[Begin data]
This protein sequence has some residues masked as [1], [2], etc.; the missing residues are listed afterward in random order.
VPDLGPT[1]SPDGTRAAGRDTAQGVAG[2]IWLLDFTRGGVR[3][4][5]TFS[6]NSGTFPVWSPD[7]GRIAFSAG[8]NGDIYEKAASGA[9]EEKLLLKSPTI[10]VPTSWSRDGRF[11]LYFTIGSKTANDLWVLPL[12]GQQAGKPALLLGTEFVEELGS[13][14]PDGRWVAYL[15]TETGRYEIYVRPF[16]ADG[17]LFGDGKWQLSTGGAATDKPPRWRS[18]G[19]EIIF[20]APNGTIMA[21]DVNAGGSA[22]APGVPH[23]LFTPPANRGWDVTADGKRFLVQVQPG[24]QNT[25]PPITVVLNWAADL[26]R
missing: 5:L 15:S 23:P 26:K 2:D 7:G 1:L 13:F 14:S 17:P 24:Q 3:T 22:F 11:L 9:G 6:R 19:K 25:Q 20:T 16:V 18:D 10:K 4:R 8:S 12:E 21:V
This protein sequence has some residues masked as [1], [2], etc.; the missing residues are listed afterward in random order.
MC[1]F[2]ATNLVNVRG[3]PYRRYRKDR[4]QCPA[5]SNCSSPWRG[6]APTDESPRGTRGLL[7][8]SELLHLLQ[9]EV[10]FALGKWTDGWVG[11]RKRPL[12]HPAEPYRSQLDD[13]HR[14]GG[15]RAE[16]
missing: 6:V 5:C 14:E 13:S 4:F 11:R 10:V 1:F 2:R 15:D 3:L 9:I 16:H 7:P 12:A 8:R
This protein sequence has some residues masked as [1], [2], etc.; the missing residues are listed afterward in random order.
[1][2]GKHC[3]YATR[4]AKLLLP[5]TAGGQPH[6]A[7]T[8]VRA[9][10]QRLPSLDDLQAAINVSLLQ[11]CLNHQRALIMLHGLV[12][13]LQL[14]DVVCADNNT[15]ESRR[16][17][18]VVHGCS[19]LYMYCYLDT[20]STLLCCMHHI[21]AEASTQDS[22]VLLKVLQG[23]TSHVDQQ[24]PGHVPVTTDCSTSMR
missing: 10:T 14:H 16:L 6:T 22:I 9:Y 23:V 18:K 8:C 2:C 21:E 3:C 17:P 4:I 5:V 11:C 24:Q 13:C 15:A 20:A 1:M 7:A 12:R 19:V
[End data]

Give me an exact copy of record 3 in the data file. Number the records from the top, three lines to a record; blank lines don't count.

This protein sequence has some residues masked as [1], [2], etc.; the missing residues are listed afterward in random order.
[1][2]GKHC[3]YATR[4]AKLLLP[5]TAGGQPH[6]A[7]T[8]VRA[9][10]QRLPSLDDLQAAINVSLLQ[11]CLNHQRALIMLHGLV[12][13]LQL[14]DVVCADNNT[15]ESRR[16][17][18]VVHGCS[19]LYMYCYLDT[20]STLLCCMHHI[21]AEASTQDS[22]VLLKVLQG[23]TSHVDQQ[24]PGHVPVTTDCSTSMR
missing: 10:T 14:H 16:L 6:T 22:I 9:Y 23:V 18:K 8:C 2:C 21:E 3:C 17:P 4:I 5:V 11:C 24:Q 13:C 15:A 20:A 1:M 7:A 12:R 19:V